Crazy Heart an Entertaining, Unoriginal Redemption Story

Juli Thanki | January 11th, 2010

crazy-heartWhen we first encounter the protagonist of Crazy Heart, he’s emptying a milk jug full of his own piss in a bowling alley parking lot. Meet Bad Blake (Jeff Bridges), former country star and current broke-down 57-year old with a heart of gold (and too little blood in his alcohol stream, if the multiple shots of him vomiting into various receptacles are any evidence).

Blake hauls around the country in a ’78 Suburban, playing any dive that’ll host him, his “Bad’s Boys” mates long replaced by a series of pickup bands. It’s through one of these groups that he meets Jean (Maggie Gyllenhaal), a local journalist and single mother to towheaded scamp Buddy. Jean’s looking to interview Bad for the Santa Fe newspaper, so she drops in on his motel room, finding a towel-clad Blake eating takeout and watching telenovelas. If the two leads were played by Tom Hanks and Meg Ryan, there’d be some sort of wacky misunderstanding followed by realization of mutual attraction but they’re not, so one Lefty Frizzell name drop (and a bottle of whiskey) is all that’s needed for the pair to make a connection.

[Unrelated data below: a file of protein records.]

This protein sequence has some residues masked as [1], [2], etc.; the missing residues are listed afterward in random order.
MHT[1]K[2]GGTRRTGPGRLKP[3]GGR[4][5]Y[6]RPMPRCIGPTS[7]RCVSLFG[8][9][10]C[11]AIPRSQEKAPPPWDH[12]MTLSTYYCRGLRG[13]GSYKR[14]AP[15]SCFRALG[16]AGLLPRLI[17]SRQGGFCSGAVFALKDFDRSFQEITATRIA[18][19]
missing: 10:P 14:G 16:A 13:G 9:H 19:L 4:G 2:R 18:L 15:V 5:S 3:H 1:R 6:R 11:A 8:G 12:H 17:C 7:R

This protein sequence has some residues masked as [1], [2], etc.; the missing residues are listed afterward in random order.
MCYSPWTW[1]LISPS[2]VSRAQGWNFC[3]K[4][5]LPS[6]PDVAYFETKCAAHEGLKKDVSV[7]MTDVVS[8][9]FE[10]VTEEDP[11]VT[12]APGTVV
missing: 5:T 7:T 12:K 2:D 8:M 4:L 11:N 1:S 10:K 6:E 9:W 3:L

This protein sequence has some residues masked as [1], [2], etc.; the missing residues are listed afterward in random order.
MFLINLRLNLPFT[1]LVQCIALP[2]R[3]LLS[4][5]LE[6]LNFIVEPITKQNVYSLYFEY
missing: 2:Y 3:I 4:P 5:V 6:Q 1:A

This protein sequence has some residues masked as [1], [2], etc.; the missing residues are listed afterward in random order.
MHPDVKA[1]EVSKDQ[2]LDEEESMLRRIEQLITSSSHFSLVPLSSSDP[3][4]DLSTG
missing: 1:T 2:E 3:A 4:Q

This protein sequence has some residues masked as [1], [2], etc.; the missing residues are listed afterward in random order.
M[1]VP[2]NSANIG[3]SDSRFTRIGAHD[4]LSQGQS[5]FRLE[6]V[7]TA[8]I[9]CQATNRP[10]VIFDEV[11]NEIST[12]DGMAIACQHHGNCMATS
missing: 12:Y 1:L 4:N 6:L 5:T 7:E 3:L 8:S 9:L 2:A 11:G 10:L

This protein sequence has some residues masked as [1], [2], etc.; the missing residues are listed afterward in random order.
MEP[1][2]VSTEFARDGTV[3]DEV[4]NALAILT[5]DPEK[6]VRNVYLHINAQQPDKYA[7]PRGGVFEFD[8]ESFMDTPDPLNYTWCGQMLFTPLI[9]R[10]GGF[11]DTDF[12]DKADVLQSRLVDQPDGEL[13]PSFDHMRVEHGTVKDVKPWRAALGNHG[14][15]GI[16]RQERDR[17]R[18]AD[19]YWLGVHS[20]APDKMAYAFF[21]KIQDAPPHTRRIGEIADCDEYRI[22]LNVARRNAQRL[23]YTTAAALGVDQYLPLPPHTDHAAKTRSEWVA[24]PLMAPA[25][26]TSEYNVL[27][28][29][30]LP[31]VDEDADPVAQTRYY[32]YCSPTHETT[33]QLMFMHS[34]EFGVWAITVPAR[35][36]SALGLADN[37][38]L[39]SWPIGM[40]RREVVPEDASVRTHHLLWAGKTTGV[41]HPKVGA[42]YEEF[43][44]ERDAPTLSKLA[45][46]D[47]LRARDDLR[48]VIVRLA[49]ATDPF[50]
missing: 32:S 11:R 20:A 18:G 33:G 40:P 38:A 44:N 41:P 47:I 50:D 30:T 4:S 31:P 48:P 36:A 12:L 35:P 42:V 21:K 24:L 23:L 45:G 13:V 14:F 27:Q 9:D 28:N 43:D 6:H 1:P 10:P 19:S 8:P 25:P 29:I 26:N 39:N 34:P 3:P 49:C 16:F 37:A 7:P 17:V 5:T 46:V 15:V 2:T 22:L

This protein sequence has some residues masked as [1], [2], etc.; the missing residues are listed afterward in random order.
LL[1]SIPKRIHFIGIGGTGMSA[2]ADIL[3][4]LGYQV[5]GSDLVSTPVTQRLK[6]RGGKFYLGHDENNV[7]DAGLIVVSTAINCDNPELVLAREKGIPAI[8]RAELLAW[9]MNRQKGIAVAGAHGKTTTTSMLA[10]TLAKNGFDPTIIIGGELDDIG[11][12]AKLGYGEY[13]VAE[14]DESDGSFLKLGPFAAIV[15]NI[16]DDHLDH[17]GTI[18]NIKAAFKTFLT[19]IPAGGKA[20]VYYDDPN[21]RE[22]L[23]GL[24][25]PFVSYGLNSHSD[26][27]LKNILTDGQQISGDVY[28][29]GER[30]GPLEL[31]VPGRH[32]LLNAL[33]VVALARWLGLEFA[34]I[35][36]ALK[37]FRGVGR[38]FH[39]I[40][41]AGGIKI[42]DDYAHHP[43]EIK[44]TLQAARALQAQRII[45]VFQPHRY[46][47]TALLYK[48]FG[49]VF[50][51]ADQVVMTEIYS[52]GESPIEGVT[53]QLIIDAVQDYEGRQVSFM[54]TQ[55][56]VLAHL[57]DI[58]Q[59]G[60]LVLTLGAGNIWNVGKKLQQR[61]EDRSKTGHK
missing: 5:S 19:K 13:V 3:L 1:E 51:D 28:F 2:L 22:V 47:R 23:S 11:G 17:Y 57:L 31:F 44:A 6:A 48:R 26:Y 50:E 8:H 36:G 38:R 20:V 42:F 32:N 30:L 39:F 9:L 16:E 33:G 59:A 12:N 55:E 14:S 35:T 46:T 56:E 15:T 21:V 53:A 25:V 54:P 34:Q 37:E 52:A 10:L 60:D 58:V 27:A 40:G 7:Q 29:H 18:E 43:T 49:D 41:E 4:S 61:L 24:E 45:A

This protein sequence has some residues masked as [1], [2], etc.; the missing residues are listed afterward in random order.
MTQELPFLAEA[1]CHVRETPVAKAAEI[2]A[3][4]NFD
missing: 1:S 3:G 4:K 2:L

Writer/director Scott Cooper then condenses about 80 pages of text (the movie is adapted from author Thomas Cobb’s 1989 novel Crazy Heart) into just a few minutes of film; in no time at all, Bad Blake is making breakfast for Buddy and Jean and hosting them at his Texas home. Meanwhile, Jean seems to have no problem with the shady ethical practice of having sex with one’s interview subject, who also happens to be an alcoholic 25 years her senior who’s got puke in his beard.

As Blake travels the Southwest, relying on freebies from liquor store owners and busted groupies, former Bad’s Boys sideman Tommy Sweet (Colin Farrell) has hit the big time, sporting a ponytail and earrings while playing to thousands. He hasn’t forgotten his old boss though, and soon Bad is opening for Sweet. Thus begins part two of the film’s redemption storyline. We’ve all seen it before, but that doesn’t make it any less interesting, thanks to some excellent performances.

Jeff Bridges, who embodies Bad Blake so thoroughly that you can almost smell the booze and stale cigarettes, is a shoo-in for an Oscar nod, while Maggie Gyllenhaal imbues Jean with shy charm. Although Colin Farrell is good as Blake’s Keith Urbanesque former protégé, he doesn’t quite lose himself in his character the way Bridges and Gyllenhaal do, so it’s a little difficult to tamp down the “hey, it’s Colin Farrell!” feeling every time he appears onscreen.